By New Times
By Connor Radnovich
By Robrt L. Pela and Amy Silverman
By Ray Stern
By Keegan Hamilton
By Matthew Hendley
By Monica Alonzo
By Monica Alonzo
"You never really pay attention to this stuff until it happens to you. Then it does, and it's just scary how they treat people," he says.
Ambrett Spencer acknowledged in court that she deserved jail time for her actions. On May 21, 2005, she made a potentially deadly choice by driving drunk.
Instead of killing anyone, though, Spencer caused a minor fender-bender when she bumped into another car while stopping at an intersection. The other driver was not injured. When the cops arrived, Spencer confessed to driving under the influence. Not that she needed to. She blew a .204 B.A.C.
Spencer started alcohol treatment at Terros Rehab in west Phoenix. Months later, she got pregnant. Spencer was 30 and excited to have a second child. She hoped to marry her fiancé, Kenny, the baby's father.
In March 2006, Spencer pleaded guilty to two DUIs and received a 2 1/2-year sentence.
Spencer had been in the jail for about a month when the baby was born.
Spencer worked at hospitals for six years, registering pregnant mothers when they came in to give birth. Based on that experience, she says, she would have headed straight for a hospital had she not been in the jail that night.
Drug use plays a factor in many jail pregnancies, but Spencer's baby had no drugs in her system, nor did she show any symptoms of fetal alcohol syndrome, a county autopsy reveals.
The Maricopa County Medical Examiner concluded that Spencer's baby died from placental abruption — a malady that occurs naturally in about one in 100 near-term pregnancies.
Dr. Michael Foley, an OB/GYN at Scottsdale Healthcare, explains abruption as the separation of the placenta from the wall of the womb. That separation results in bleeding and a loss of blood to the baby.
The condition is not usually fatal, if the mother gets to a hospital, says Dr. Ingrid Haas, another OB/GYN. The treatment for abruption is simple, both doctors agreed: immediate delivery. The longer the delay, the less likely that the baby will survive. (Both doctors declined to speak about Spencer specifically, but spoke about abruption in general terms.)
Haas has never seen a placental abruption end in death — that is, when the mother went straight to the hospital. "Likelihood of survival is very good if the woman is full-term and goes straight to the hospital," she said.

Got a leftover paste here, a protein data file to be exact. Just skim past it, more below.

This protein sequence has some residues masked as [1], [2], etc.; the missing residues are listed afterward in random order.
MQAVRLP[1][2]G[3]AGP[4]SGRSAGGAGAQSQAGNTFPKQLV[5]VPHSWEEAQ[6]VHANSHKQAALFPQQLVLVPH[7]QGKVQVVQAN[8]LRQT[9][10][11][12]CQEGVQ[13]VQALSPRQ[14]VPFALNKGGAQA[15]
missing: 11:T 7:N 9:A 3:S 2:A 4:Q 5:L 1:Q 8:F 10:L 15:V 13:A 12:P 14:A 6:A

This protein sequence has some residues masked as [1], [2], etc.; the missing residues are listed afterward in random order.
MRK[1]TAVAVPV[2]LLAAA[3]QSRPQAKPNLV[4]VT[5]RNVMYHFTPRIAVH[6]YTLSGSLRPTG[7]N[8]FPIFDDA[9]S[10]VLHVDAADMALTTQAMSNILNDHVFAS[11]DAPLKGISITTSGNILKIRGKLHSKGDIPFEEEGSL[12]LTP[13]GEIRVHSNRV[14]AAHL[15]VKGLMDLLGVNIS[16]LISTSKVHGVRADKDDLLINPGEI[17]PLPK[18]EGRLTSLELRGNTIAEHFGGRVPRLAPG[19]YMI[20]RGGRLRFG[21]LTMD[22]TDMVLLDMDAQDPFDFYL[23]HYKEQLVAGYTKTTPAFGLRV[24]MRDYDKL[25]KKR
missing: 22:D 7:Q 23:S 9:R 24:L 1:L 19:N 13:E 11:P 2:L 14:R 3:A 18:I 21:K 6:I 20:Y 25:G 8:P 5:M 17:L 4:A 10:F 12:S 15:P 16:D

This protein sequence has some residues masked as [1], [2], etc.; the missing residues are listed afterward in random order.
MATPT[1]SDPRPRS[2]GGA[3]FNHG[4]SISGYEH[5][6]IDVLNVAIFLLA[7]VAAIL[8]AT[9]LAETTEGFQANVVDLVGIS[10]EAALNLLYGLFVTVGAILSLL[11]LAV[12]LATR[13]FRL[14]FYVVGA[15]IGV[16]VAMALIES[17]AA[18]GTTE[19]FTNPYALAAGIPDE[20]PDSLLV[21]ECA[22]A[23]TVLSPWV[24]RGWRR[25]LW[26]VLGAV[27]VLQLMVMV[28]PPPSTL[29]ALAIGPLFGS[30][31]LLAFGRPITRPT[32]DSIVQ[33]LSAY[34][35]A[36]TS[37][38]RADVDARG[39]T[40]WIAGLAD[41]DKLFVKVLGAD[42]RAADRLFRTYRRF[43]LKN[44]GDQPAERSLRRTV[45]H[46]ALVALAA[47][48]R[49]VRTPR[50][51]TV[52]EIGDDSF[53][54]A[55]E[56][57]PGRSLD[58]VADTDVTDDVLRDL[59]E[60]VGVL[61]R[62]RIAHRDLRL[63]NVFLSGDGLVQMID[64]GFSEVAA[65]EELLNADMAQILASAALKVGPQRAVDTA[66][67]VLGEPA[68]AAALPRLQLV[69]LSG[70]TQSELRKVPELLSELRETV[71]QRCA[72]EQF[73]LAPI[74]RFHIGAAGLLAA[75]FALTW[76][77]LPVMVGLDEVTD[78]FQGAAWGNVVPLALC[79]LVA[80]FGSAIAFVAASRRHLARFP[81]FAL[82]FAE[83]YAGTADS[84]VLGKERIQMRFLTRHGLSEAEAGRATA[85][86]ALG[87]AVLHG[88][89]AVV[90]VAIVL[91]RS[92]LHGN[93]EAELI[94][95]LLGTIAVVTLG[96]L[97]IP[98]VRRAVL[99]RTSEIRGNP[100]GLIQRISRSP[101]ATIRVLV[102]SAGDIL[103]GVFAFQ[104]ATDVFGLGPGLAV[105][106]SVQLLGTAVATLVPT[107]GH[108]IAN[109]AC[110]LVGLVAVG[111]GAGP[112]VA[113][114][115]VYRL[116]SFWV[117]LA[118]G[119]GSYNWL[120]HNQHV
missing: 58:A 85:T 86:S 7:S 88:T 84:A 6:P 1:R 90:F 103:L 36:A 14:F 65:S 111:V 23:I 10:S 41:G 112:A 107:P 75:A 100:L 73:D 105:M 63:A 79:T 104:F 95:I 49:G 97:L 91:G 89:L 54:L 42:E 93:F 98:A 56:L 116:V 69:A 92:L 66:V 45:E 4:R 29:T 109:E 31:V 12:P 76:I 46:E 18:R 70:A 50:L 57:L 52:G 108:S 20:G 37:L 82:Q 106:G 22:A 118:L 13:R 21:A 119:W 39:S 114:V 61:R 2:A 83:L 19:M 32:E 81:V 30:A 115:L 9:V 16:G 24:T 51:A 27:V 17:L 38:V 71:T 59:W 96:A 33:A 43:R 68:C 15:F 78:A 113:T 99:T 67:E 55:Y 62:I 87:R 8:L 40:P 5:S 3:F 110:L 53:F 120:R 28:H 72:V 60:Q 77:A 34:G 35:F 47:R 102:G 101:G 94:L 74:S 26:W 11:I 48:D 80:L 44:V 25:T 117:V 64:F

She added that the fastest abruption she's ever seen wasn't complete until one hour after the severe pain started. That would explain why Spencer's baby still had a heartbeat around 4 a.m. — more than an hour after the pain began.
When Spencer's lawsuit goes to trial, possibly next year, medical experts will likely say that her baby would have survived — if Spencer had been taken straight to the hospital.
Ultimately, a judge or jury will decide whether Arpaio's guards and health staff were at fault. In the county's favor is the fact that placental abruption can be difficult to diagnose.
But Spencer's attorney, Joel Robbins, writes that the abruption would have been diagnosed — if Spencer had seen an actual doctor. "Despite Ambrett's obvious pain and distress, Defendants waited hours to obtain emergency treatment for Ambrett," he writes.
Arpaio and the county deny any wrongdoing, though they do acknowledge that Spencer complained of pain. Dennis Wilenchik, the county's contract attorney, wrote in a court brief that staff took Spencer's vitals, documented the fetal heart rate, and then called for an ambulance at 4:44 a.m.
The county blames Southwest Ambulance — for not transporting Spencer to the hospital quickly enough. Wilenchik writes that Southwest took nearly an hour to get Spencer to the hospital. By the county's own records, however, Southwest Ambulance was not called until almost two hours after jail staff knew about Spencer's pain.
Spencer blames the jail for keeping her from a hospital.
"I'm not blaming anyone for the placental abruption," she says in her deposition, but "they could have gotten me to the hospital sooner. They could have gotten me up to medical sooner . . . Why didn't I see the doctor? That's a question that I've gone over in my head a billion times. A doctor never came in there to see me."
If her baby had survived, today Ambria Spencer would be 2 years old.